One hundred years ago, before women could even vote, Juliette Gordon Low was introducing girls to aviation and circuitry.Hoping to develop well-rounded, resourceful young women who were prepared to pursue a wide range of professions, the founder of Girl Scouts of the USA started a movement with just 18 girls in Savannah, Ga.
Today, Girl Scouting has touched the lives of nearly 60 million girls and women. As the Girl Scout program was emerging, the beautiful hand-crafted horses on Cedar Point’s Midway Carrousel were beginning to take shape. Just as the friendship circle connects Girl Scouts, the carrousel is an everlasting tradition that unites us all.
On Wednesday, June 20, Cedar Point hosted a special birthday celebration to honor the storied history of both. Girl Scouts from northern Ohio and beyond visited the park with discounted admission tickets. The Girl Scouts of North East Ohio hosted interactive exhibits that gave guests a peek into the past and a glimpse of the future. Visitors could see LEGO robotics figures, sample their favorite cookies and find out how Girl Scout uniforms have evolved over the years.
Shirley Leonard, regional manager for the Girl Scouts of North East Ohio, spoke about how times have changed since the early days of Girl Scouting.
“Girl Scouting today is so much more than camping and earning badges,” said Leonard, who represents about 40,000 Girl Scouts in 18 Ohio counties. “But as we evolve, we stand firm in our commitment to empower young women who will be our future leaders and professionals of tomorrow. Did you know that virtually every female astronaut has been a Girl Scout?”
To commemorate the Midway Carrousel, Cedar Point’s manager of graphic services John Taylor talked about his role in restoring the horses so they always look as fresh as they did in their glory days. In his 35-year career at the park, Taylor has painted and polished horses for all three of the park’s carrousels, which also include the Kiddy Kingdom Carrousel and the Cedar Downs Racing Derby.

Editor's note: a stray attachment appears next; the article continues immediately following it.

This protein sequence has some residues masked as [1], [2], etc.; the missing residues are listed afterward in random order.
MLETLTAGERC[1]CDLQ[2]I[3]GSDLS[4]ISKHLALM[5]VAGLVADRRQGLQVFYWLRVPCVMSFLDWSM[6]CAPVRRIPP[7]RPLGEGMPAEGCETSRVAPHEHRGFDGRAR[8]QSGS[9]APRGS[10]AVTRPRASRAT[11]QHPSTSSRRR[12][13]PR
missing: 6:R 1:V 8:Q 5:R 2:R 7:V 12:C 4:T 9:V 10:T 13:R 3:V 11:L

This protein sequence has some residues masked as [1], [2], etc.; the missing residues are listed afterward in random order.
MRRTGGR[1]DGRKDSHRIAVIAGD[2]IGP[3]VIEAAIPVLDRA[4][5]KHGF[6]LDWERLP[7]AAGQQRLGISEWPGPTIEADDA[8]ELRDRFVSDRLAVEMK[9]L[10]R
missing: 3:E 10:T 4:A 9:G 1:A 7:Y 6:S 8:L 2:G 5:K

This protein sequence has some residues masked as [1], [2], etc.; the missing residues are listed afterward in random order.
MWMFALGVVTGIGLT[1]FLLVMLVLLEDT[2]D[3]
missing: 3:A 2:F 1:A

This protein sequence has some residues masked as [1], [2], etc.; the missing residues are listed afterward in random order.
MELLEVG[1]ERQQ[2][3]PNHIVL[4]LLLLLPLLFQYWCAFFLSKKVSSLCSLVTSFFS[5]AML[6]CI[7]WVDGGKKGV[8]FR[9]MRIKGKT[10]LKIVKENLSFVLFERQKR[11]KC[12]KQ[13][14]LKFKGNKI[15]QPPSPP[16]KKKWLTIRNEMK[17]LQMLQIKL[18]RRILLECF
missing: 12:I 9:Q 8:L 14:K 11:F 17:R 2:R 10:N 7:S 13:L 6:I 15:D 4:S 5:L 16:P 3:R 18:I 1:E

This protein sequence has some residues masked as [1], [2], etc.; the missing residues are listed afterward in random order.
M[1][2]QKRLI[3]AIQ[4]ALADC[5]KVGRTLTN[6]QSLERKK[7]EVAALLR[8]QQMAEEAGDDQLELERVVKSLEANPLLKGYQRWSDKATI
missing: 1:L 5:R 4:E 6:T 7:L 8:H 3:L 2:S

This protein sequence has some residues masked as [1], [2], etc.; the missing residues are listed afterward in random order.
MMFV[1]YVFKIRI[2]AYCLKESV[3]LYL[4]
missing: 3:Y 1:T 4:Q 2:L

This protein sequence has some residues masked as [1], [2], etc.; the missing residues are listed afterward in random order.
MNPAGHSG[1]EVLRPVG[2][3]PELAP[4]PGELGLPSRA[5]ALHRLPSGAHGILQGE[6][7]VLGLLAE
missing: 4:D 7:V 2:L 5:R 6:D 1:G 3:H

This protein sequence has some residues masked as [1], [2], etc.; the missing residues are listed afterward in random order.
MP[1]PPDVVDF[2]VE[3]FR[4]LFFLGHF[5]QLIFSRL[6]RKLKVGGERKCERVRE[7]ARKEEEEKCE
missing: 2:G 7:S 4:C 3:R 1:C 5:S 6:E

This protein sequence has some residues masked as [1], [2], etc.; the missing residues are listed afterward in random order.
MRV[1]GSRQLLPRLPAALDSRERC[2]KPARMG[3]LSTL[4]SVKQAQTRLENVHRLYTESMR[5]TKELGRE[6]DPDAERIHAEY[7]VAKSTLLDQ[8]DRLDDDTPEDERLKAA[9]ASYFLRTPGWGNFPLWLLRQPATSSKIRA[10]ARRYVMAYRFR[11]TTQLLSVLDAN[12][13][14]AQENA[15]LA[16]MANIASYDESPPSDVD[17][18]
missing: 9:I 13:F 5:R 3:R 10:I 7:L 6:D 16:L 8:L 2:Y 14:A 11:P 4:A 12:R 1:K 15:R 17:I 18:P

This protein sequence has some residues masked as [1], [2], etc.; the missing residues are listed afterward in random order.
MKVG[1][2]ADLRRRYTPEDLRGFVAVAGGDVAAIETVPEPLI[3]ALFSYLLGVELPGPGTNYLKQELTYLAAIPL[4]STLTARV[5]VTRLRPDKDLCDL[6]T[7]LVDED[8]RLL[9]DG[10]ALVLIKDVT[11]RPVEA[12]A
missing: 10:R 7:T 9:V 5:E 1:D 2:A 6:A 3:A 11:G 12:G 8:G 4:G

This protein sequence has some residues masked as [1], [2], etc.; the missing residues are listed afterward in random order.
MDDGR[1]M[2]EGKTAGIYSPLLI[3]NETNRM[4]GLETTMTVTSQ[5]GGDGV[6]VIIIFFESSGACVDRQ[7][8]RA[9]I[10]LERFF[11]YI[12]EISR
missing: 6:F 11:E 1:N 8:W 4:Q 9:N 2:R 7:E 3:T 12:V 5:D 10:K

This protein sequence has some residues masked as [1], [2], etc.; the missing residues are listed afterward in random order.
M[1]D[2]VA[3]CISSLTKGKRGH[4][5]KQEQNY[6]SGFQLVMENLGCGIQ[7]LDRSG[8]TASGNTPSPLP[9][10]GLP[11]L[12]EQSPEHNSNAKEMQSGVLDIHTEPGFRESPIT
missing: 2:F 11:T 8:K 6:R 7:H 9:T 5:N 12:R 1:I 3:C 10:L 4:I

Veronica VandenBout, executive director of the Museum of Carousel Art and History in Sandusky, presented Cedar Point with a plaque to commemorate the Midway Carrousel as one of only two of its kind still in operation today.
Created by Daniel and Alfred Muller, the carousel features 60 jumping horses, four chariots and a Wurlitzer 153-band organ. Daniel Muller’s military background made him a stickler for detail, and he became known throughout the world for his powerful, lifelike animals that appear to be charging into battle. He took care to capture their sensitive nature as well, giving them warm, welcoming eyes and adorning them with flowers and ribbons.
The Mullers worked for the Dentzel Carousel Company, an industry leader, before grabbing the reins and starting their own carving business. Although their venture ultimately failed, the few carrousels they built from 1903 to 1917 became stand-alone icons because of their distinct style. They carved the Midway Carrousel for John J. Hurley of Revere Beach, Mass., who operated it as Hurley’s Hurdlers. Sandusky’s Holzapfel family later purchased it in 1946 and operated it at Cedar Point through 1963, when it became the park’s property.
In 2010, it was repainted and continues to bring smiles to the young and young at heart. Its cheerful organ music welcomes more than 3 million guests into the park each year.